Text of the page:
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A newcomer becoming immersed in the world of Gypsy Jazz

Orient-BlueOrient-Blue Manchester Gitane DG-255, Ovation Balladeer
in Welcome Posts: 21
Hi,

It's my first post on the forum. I'm 30 years old and have played guitar now since I was around 11 or 12 years old. My introduction to Jazz, really came from being exposed to standards such as "Beautiful Love" and "My Funny Valentine", I had heard Django Reinhardt's music at the time, his later stuff from the fifties, but for some reason or other I guess the timing wasn't right. Since my teens I've played in various metal bands over the years, and this was the style that I played mostly, writing songs for the bands that I was involved in.

These last couple of years I really became fed-up of metal and the culture associated with people within this genre. I started to listen to guitarists that I liked such as Holdsworth and Di Meola, and this slowly led to me becoming more immersed into the world of jazz again. As a result it's really given me a renewed love for my instrument, and I have the same enthusiasm for it, as when I first started playing.

Discovering the Jazz Manouche style has been a complete revelation for me, I've listened to players such Bireli Lagrene and also Stochelo Rosenberg. I really admire the skill at improvising so many of these players have. Previously I'd been more used to the picking approaches of jazz fusion players such as Al Di Meola, as such I use an Ovation guitar for that very reason. I do notice that there is a different picking approach to Gypsy Jazz, as I started to learn this way of playing. What i wanted to ask you guys, what kind of guitar would you recommend for someone that is new to the style such as myself? I've been looking at Gitane guitars, which are very reasonable in price, I really liked the look and sound of the John Jorgenson model.
nomadgtrBuco
«134

Comments

  • NejcNejc Slovenia✭✭ Altamira M01
    edited September 2015 Posts: 92
    It really depends on what tone are you looking to get. To put is shortly, altamira guitars have usually a more punchy sound (more mid range), and the gitanes are more bass heavy and have more of a mellower sound. Atleast thats what most people say.

    Another thing you should consider is that the Gitane JJ model has a very thick neck. Again a matter of personal preference.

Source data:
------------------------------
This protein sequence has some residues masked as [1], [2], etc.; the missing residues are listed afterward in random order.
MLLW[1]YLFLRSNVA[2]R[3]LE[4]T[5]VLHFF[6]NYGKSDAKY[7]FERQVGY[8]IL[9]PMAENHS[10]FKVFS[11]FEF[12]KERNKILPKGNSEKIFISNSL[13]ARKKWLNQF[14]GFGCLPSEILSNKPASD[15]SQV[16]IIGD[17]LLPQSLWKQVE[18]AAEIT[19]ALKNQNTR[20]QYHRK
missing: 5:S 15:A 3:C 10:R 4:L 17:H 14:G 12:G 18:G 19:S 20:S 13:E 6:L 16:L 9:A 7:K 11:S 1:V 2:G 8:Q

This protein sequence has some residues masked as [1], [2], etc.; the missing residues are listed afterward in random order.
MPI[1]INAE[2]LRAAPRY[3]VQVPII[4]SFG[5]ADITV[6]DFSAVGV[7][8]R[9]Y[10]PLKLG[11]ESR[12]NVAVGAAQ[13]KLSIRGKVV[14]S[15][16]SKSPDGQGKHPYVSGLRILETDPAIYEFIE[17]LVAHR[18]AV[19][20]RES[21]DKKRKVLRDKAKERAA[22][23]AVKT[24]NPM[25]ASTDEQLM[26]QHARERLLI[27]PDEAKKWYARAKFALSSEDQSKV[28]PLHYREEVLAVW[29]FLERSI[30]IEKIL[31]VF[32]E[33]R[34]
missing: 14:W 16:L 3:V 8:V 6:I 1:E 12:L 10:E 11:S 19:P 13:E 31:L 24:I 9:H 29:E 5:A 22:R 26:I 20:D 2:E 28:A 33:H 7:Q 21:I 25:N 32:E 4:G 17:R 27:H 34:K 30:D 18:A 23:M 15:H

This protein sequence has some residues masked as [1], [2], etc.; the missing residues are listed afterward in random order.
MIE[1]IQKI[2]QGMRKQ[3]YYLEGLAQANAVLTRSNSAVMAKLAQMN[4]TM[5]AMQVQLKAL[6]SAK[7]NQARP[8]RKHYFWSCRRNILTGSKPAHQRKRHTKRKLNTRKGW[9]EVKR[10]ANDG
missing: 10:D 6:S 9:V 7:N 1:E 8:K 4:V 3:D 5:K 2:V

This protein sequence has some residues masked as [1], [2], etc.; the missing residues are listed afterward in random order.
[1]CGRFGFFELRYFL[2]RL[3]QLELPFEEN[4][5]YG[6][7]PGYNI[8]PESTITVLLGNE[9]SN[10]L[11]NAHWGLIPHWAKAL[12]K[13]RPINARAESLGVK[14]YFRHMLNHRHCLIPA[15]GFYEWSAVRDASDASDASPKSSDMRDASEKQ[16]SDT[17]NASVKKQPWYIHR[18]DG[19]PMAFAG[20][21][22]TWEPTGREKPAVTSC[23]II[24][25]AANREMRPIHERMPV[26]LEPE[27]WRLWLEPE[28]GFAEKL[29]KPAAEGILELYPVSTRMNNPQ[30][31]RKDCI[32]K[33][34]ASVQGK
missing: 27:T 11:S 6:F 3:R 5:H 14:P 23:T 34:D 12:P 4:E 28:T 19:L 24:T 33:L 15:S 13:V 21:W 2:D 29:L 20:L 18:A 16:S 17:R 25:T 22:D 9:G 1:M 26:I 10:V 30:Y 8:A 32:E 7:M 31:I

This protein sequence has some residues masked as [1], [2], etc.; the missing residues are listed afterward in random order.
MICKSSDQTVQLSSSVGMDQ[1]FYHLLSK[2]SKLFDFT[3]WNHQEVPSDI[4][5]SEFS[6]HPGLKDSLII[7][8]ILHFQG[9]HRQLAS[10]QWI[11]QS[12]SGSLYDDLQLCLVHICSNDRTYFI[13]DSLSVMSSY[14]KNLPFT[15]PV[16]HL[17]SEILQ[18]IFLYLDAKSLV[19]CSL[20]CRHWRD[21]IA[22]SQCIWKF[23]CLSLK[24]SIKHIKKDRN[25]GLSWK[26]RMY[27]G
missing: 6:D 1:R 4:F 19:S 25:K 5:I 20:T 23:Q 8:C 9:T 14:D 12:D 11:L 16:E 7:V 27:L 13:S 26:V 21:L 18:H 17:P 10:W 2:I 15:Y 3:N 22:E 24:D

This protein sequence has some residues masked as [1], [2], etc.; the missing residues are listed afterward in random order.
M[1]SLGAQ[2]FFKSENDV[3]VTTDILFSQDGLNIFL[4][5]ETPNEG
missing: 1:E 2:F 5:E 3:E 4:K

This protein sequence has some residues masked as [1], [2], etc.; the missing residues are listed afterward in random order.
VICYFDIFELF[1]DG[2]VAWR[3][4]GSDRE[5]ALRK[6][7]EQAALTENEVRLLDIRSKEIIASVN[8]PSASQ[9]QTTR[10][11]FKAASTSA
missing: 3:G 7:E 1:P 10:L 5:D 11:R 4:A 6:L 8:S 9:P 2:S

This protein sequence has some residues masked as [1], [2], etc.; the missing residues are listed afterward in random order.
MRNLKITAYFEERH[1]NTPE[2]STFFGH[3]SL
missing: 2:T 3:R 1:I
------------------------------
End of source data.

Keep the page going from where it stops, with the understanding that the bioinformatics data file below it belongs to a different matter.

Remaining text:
If you can afford the nomade go for it. Never read anything bad against this model.
  • Welcome!
    I concur with @stuart about the Nomade, especially if you're pretty sure about you're growing interest. A friend has a JJ and while it's nice and sounds great, it isn't a Dupont. If you're less sure, get a Cigano. Many people prefer them over lots of the Gitanes. I had a 250M for several years and really liked it as an intro model. Assuming that when you buy an upgrade GJ guitar you'd need cash, they would be tough to sell and you'd have more money wrapped up in it. I encountered this when trying to sell mine to help finance my Dupont. Luckily the guy I bought it from bought it back!
    Cigano is so cheap you wouldn't have to sell it.
    Looking back, if I were to do it again, I'd skip the intro model and dive into a real guitar.
  • Buy a Cigano and spend a little time with the music. If it's going to stick, then go right up to luthier model. Don't waste any time on the transitional models. If it doesn't stick, you really aren't out a mint.
    adrianjonpowl
  • edited September 2015 Posts: 3,707
    Welcome to the forum. You will probably get several more comments about guitars. There are a number of threads going down this road. You havent set a budget and that is important to know. Get the most responsive, GJ guitar you can afford that sounds and feels right. Get help with t his if you can. The more responsive the guitar, the better it will tell you when you are doing it wrong and right.

    Easier to get it right than to correct a mistake you have practiced for a few years.

    Most of all, enjoy yourself. Its a lifetime study.
    Orient-Blue
    The Magic really starts to happen when you can play it with your eyes closed
  • Orient-BlueOrient-Blue Manchester Gitane DG-255, Ovation Balladeer
    Posts: 21
    Cheers for the encouragement guys.
    stuart wrote: »

    Your profile says you are UK based, whereabouts in the UK are you? There's a pretty good scene in some parts of the country and there are a few shops about the place that stock Gitanes, Altamiras and Dell'Artes. If you can get to some jams, you will get the opportunity to try out different guitars.

    I'm based in the Greater Manchester area, I've been to a music shop in the city centre that has a few Gitane guitars, and I liked the feel of them.